I added approximately 1 tablespoon ground unsweetened cocoa powder, ground ancho chili powder, and a little chipotle powder. I used double the sauteed onions called for in the recipe. I also whirred up and added 1 can of Rotel tomatoes (combined tomatoes and green chilis) and half another can of fire-roasted tomatoes. The family loved this version.
Penzeys.com is an excellent source for mail order spices. My Ancho chili and my Chipotle chili powders come from there. My Dixon chili powder comes from the Chile Shop (Santa Fe) which also ships. I don't know if either store ships internationally.
We all have different ideas of what constitutes a great chili. The not so great chili that I grew up with had lots of kidney beans and tomato. But beans are banned from competition chili, and tomato is controversial. Pinto beans might be served on the side. I sometimes use black turtle beans in my chili.
A basic Texas chili consists of beef (fine dice seems to be the preferred competition style), onions, garlic, salt, cumin, oregano (Mexican preferred), and dried red chiles (ground or puree).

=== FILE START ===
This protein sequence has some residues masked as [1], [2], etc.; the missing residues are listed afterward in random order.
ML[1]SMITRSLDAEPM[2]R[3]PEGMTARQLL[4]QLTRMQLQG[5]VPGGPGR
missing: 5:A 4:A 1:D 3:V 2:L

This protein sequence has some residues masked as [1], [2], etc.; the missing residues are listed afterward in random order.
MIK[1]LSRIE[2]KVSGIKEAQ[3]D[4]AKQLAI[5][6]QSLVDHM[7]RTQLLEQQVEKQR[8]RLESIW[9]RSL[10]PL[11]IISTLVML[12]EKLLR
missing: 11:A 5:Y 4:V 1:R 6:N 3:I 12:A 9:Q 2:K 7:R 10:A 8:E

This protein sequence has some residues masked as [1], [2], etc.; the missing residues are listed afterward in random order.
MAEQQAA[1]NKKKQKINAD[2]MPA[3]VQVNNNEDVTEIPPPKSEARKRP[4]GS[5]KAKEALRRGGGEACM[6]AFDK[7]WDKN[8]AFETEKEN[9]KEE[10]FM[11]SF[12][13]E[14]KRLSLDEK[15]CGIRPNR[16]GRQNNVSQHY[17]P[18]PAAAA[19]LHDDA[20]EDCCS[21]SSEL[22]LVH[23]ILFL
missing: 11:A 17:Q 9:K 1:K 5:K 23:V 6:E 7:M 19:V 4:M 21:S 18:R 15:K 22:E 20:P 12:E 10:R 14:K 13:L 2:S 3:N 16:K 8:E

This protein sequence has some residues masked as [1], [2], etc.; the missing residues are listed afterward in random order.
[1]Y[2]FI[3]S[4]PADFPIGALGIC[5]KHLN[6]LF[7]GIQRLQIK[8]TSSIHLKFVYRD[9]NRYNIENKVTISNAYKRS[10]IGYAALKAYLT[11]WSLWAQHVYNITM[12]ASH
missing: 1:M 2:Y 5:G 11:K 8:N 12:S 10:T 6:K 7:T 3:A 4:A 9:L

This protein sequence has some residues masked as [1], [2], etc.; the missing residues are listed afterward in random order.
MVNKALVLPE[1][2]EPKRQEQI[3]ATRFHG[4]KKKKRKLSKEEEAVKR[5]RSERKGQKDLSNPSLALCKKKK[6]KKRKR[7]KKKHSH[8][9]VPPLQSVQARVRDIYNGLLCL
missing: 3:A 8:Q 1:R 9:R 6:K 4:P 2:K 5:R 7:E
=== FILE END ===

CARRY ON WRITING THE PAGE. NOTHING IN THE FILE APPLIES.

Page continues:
The trick is to come up with a good substitute for the ancho chiles which form the base of a good Texas chili. I would want something mild to medium hot, not sweet, but with a lot complex 'base' notes. One Spanish cookbook tells Americans they can substitute anchos for the Spanish nora. So the substitution might go the other way. SW France produces Espelette pepper, which appears to be in the right heat range. Mild Hungarian paprika is too sweet; most Spanish paprika too bland.
claims Turkish aleppo has a flavor similar to ancho.
To serve with it? Rice is fine. Cincinnati chili is served on spaghetti. Some associate cornbread with chili. Nothing wrong with good bread.
Speaking Cincinnati chili, that has Greek overtones with spices like cinnamon. And may be served with diced onions, beans (a distinct layer), and grated cheddar.